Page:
Western Australian lupin industry

Lupins are uniquely suited to the acid and sandy soils found across large tracts of the Western Australian wheatbelt and play an important role in breaking cereal disease cycles and adding fixed nitrogen to cropping systems.

Production in Western Australia (WA) has declined since its peak in the late 1990s with current gross value of production at $150 million.

The Australian sweet lupin has a low glyceamic index and there is increasing evidence that they could have a place in combating obesity and its associated health problems of diabetes and heart disease.

Production

Lupin production expanded rapidly in Western Australia (WA) through the 1980s and 1990s before weed issues and low prices resulted in many growers opting for a canola (or fallow in low rainfall areas) rather than lupins in rotation within cereal systems. As a result production fell from a high of 1.5 million tonnes in 1999 to a low of just over 200 000 tonnes in 2006.

Western Australian lupin area and production

Western Australian lupin area and production 1994-2015

 

Release of PBA Barlock Australian sweet lupin in 2013, with resistance to anthracnose and tolerance of the herbicide metribuzin, is seen as a positive step forward for the WA lupin industry. It is hoped that the new variety, coupled with the continued promotion of lupins as a human health product, will lift lupin production across southern Australia where a legume rotation is very much needed.

Markets

Lupins have a unique combination of high protein, high fibre, low oil and virtually no starch.

The majority of lupin production is used by stockfeed manufacturers for animal feed with ruminants (cows and sheep) the largest market followed by pigs and poultry. There is small but increasing use of lupins in aquaculture.

While less than 4% of global production is currently consumed as human food it is estimated that about 500 000 tonnes of food containing lupin ingredients is consumed each year in the European Union — mainly through the inclusion of low rates of lupin flour in wheat-based bakery products.

About 40% of lupin production in WA is retained on-farm as stockfeed and seed or is traded on the domestic market to supply the sheep, dairy, pigs and poultry industries.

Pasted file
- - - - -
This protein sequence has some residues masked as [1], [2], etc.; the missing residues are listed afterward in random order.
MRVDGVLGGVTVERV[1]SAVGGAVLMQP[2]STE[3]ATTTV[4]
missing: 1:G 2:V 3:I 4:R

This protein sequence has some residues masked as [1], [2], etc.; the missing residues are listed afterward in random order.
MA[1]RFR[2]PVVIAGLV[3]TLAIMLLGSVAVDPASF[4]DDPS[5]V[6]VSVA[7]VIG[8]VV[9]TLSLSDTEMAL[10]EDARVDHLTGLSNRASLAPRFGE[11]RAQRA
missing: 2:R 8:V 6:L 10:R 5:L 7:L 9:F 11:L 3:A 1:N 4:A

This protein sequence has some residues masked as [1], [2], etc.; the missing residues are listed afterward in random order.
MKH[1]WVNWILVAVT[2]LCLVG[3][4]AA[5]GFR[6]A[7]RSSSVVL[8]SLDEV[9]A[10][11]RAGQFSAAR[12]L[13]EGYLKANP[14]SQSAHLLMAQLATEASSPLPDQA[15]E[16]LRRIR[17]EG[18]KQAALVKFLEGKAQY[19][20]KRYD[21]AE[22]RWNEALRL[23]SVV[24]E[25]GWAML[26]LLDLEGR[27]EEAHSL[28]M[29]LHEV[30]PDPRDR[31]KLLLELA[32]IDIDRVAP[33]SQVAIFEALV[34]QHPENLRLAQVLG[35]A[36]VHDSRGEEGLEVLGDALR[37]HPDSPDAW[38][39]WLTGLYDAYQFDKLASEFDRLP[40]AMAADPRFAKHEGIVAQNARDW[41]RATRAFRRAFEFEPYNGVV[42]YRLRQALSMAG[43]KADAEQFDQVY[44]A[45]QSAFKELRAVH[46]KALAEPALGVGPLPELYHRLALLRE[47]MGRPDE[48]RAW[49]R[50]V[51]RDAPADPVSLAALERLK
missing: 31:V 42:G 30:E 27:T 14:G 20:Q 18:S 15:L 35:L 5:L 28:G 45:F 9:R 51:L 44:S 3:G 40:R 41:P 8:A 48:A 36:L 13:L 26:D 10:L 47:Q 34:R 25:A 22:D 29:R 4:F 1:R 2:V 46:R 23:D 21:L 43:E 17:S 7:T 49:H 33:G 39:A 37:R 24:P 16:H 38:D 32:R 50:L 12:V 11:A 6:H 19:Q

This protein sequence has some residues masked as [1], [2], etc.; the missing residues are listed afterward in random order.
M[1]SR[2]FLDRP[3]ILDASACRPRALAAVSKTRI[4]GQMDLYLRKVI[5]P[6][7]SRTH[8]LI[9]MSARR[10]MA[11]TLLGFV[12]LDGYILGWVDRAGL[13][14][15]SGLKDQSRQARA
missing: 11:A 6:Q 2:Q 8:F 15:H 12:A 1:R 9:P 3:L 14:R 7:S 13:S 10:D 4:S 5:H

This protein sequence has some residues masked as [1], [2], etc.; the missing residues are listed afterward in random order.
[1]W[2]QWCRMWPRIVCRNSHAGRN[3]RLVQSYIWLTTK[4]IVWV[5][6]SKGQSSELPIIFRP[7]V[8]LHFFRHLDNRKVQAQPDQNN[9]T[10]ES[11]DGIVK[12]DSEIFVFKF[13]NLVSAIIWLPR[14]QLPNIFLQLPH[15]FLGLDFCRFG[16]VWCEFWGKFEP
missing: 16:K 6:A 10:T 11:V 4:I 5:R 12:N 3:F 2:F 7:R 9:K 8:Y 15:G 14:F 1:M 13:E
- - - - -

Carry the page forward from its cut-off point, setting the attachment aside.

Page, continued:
Lupins generally compete against soybeans in export markets and are typically valued at 70–75 per cent of the price of soybean meal.  WA is effectively the sole exporter of lupins into the large international market for vegetable-based proteins for the livestock industries. WA accounts for the majority of Australian lupin production and exports.

The Republic of South Korea is the major buyer of WA lupins and has a large capacity dehulling plant, with the hulls used in animal feed and the kernels in pig feed rations. Other smaller markets include Japan and Netherlands. Most markets use the lupins for animal feed, although small human food markets are developing.

Health benefits

Research has shown that consuming foods enriched with Australian sweet lupin can provide a feeling of ‘fullness’ and result in people eating less and consuming fewer kilojoules. Other possible health benefits of eating lupins include a more balanced blood glucose level, a lowering of cholesterol and improved bowel health.

While the closing of Lupin Food Australia's processing plant in 2016 has reduced the capacity of lupin processing in Western Australia, there are other companies also processing lupins for food or feed, such as Irwin Valley, Coorow Seeds and Kalgrains.  Increased processing capacity will enhance the potential for lupins to be used in the large Indonesian tempe market (in place of soybeans) and other food products that could help lift the price of lupins and stimulate increased production of this grain legume across southern Australia.

Contact information

Mark Sweetingham
+61 (0)8 9368 3298
Page last updated: Monday, 11 April 2016 - 2:43pm

Authors

Janet Paterson
Ian Wilkinson